Well it looks like Apple has corrected a couple of other OOOPS-ies. Yesterday Apple reinstated six previously banned Hooters apps, including the Hooters Calendar Screen Wash app we highlighted by publisher On The Go Girls.
And just now, we received word, that the once banned Wobble iBoobs and Wobble iBoobs (Premium) apps are now available for sale on the App Store. Well sort of … looks like there was a slight tweak in the app’s title … no iBoobs. Guess it’s less “overtly sexual” this way.
Stay tuned to KRAPPS as we’ll keep you abreast (see what we did there?) to any further developments in iSexGate 2010.
Attention Star Wars fans! Get ready to rejoice and totally geek out. The beloved crawl of text seen at the beginning of each film did NOT fly off the movie screen … into the darkness of space … and crash down on Earth. Nope … that was just a vicious rumor started by a couple of bored kids one day during winter break (no clue? see “Star Wars vs. Star Trek” video at the end of article).
The real deal is that the iconic scrolling text is now available for the iPhone using the new Star Wordz app [iTunes $0.99] (ha! see what the developers did there?). We’re actually pretty floored it took this long for the Star Wars scrolling text to arrive on the iPhone … but we guess when your traveling from a galaxy far, far away … it takes awhile.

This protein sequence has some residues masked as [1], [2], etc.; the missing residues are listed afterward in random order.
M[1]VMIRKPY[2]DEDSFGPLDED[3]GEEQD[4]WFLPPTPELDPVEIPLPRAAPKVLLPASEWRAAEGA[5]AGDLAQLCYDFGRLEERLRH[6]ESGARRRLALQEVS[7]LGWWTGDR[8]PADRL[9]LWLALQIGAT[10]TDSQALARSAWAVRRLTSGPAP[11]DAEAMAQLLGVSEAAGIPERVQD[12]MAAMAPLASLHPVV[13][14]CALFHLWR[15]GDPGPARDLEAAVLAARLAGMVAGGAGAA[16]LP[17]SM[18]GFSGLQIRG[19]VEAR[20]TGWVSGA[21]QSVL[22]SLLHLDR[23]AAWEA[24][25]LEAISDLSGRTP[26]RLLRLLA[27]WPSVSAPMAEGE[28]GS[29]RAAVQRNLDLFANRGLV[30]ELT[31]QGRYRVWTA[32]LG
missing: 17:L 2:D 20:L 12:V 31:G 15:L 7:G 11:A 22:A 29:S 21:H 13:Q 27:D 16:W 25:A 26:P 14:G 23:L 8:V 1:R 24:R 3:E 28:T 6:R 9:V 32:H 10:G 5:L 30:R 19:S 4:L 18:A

Anywho … Star Wordz lets you customize your own Intro, Episode, Title and paragraphs of crawl text … mirroring the structure of the actual opening crawl of each Star Wars episode. Then just touch the Create button and the app launches your custom crawl on the iPhone via Safari for your viewing pleasure. Plus you can bookmark the page to view it one million times.
Being uber Star Wars fanboys … we love this app. It satisfies our Galactic Empire needs … plus chicks dig it too. Recently while clubbing, we used Star Wordz to help us pickup babes. It totally worked and now we have a smoking hot girlfriend thanks to Star Wordz. We’d show you her picture, but she’s “overtly sexual” and has been banned from KRAPPS.
As previously reported, Apple finally broke their silence regarding last weekend’s massive removal of “overtly sexual” apps … “It came to the point where we were getting customer complaints from women who found the content getting too degrading and objectionable, as well as parents who were upset with what their kids were able to see,” Philip W. Schiller said in an interview with The New York Times.